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At Language Schools, French fans cheer on their team

MIDDLEBURY — Room 216 in Middlebury College’s Bicentennial Hall is a typical lecture space, rows of seats tucked away on the ground floor of the college’s immense science building.
But this past Tuesday afternoon the room was briefly transformed into a raucous, patriotic cheering section thanks to the alignment of two temporary phenomena: Middlebury’s Summer Language Schools and the FIFA World Cup.
Around 40 students and faculty from the program’s School of French gathered in Room 216 to watch the semifinal match between France and Belgium, live-streamed and projected onto a screen at the front of the classroom.
“It’s a fratricidal match,” said Professor Charles Frankel of the showdown between two French-speaking nations.
Frankel, who is French-American, said his allegiances lay firmly with the French squad. And while some whispered of a few Belgians in attendance, their presence wasn’t visible — if they were there in Room 216, they were vastly outnumbered and out-cheered by supporters of Les Bleus, as the French side is known.
This viewing party may have taken place on American soil, but you wouldn’t have known it from the conversation — not a word of English could be heard in the room, the attendees being collectively bound by Middlebury’s strict language pledge. All match-watchers, students and faculty alike, spoke only the language of the nations that were battling on Russian turf for a berth in the World Cup final.
As the French players on the screen stood for the singing of La Marseillaise, the Middlebury delegation rose to its feet. Faculty, mostly hailing from abroad, sung with fervor, as the mostly-American students mumbled along dutifully.
Some of the students were there more for curiosity than out of a love for the sport the rest of the world calls football.
“Since France is in the semifinal, I wanted to watch,” said Sarah, an American studying for a master’s degree at the French School. “It’s really interesting, and I have nothing else to do.”
Before long, the opening whistle blew.
“C’est parti!” cried the attendees, many of whom were, in fact, serious fans of the French footballers.
“I’ve seen almost all the matches since the beginning,” said Professor Christophe Lagier. “I’m very tense — did anyone notice where the defibrillator is?”
French School employee Guillaume Gibert also made a coronary reference.
“I’m hoping with all my heart that France will win,” Gibert said.
They weren’t the only ones feeling anxious. Throughout the scoreless first half, the Middlebury crowd was on edge, inhaling sharply each time Belgium threatened, and shouting in frustration as France bungled their offensive chances.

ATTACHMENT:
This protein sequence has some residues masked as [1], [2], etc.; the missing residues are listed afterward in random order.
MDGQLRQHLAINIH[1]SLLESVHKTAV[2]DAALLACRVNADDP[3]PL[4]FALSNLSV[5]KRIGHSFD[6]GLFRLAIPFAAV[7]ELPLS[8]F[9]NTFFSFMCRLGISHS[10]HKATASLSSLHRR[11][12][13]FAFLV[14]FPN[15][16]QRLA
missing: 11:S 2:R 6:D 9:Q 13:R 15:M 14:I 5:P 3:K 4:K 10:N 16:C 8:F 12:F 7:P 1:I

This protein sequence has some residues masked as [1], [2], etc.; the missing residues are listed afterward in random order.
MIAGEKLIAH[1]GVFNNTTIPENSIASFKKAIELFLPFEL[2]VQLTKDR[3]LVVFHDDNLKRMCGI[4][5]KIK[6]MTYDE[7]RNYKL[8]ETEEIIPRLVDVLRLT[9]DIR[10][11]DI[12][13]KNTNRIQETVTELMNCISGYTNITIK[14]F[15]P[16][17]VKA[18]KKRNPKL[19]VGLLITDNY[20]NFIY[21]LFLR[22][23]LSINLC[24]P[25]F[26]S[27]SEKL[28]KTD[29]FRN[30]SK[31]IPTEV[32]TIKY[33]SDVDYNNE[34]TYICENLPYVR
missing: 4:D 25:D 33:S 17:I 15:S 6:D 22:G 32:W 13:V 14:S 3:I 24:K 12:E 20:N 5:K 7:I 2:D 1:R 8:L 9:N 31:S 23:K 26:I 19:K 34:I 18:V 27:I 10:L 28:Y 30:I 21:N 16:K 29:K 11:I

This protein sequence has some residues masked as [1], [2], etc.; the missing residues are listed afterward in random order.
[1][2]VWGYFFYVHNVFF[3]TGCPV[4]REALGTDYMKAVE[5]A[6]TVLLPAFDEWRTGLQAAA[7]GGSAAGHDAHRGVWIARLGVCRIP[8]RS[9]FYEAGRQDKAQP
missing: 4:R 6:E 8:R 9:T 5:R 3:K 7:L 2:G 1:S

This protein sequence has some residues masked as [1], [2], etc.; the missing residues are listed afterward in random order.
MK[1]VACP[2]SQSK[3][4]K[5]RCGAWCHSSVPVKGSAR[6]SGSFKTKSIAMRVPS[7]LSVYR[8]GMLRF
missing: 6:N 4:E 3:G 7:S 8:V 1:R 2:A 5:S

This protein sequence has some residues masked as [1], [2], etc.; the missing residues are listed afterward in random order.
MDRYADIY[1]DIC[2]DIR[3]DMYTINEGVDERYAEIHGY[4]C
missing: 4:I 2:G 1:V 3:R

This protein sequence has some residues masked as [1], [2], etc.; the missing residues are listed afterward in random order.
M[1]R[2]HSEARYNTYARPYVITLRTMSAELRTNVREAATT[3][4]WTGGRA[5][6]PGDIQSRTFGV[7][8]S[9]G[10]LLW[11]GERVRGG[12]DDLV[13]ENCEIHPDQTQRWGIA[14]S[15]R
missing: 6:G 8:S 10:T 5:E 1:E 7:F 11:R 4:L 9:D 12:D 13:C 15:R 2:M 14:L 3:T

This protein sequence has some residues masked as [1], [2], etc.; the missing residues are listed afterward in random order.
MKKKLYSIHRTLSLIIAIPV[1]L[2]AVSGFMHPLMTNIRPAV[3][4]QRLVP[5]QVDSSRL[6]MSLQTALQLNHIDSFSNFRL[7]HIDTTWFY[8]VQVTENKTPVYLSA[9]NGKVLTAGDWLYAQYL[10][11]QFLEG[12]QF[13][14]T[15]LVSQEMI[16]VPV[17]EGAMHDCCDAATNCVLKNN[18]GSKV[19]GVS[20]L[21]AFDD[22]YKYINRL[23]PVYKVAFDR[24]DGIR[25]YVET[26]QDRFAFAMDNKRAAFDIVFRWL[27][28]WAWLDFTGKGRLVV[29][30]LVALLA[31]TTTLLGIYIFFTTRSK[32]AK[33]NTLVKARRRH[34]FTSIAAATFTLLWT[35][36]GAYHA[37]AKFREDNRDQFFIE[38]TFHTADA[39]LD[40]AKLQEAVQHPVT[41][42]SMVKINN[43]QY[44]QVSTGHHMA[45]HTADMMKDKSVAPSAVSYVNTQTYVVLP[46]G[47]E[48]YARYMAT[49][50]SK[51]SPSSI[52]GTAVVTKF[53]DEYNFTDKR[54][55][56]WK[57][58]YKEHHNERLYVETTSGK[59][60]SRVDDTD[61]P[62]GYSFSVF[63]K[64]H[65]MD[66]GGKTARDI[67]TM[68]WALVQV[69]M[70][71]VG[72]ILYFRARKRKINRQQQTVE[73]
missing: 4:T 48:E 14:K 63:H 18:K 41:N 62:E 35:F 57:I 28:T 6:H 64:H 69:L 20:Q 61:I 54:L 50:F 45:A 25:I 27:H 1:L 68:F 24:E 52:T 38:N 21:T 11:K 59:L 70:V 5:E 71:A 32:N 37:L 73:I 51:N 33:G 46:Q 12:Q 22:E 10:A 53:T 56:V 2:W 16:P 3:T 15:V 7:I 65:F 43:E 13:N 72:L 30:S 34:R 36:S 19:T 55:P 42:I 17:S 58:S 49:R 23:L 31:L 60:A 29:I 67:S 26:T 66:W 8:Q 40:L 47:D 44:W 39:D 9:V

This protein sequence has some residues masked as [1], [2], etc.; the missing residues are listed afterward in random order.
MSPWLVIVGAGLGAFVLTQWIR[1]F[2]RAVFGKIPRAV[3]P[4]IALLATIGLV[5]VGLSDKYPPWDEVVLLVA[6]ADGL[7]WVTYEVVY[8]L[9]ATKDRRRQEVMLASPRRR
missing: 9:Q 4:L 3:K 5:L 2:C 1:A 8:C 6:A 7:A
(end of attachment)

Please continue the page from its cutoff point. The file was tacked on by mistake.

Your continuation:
“Attack more!”
“Give it to him!”
“Mais non!”
At halftime, viewers said the quality of play had lived up to expectations.
“It’s on fire!” Gibert said. “The Belgians, they’re tough.”
Pascal Somé, a professor from Burkina Faso who said he’d cheer for France until his home country qualifies one day, said it was anybody’s match at that point.
“It’s difficult to say who will win, because anything can happen,” said Somé.
Finally, in the 51st minute, a breakthrough: On a corner kick the French centerback Samuel Umtiti headed a ball past the diving Belgian goalkeeper, sending Room 216 into an uproar.
“Voilà!”
“Allez!”
“C’est ça!”
Less than an hour later, it was over: France prevailed 1-0, and the Middlebury crowd patted backs, shook hands, and looked forward to the tournament final.
“Sunday, 11 o’clock!” called Lagier as he exited.
For the French nationals in attendance, the experience of watching their country triumph from abroad was a surprisingly rewarding one.
“It’s actually cool, because if you’re in France, sometimes you might watch the match by yourself, in your house,” Gibert said. “But here, it’s full of people, we talk about it all the time.”
Connor Owens, the French School employee who organized the tournament watch parties, was impressed with the enthusiasm.
“I’m European, and I thought that soccer in the United States wasn’t the same,” Owens said. “But there are a lot of people who follow it closely, a lot of people at every match. And the students like it a lot, because they come cheer, they learn new words and vocabulary. It’s as if you were watching a match with your buddies.”
Then the crowd filed out, and Room 216 became, again, just a lecture hall in Vermont — at least it was until Sunday morning’s final, when oddsmakers said the viewers should have been happy again: France was favored over first-time finalist Croatia.

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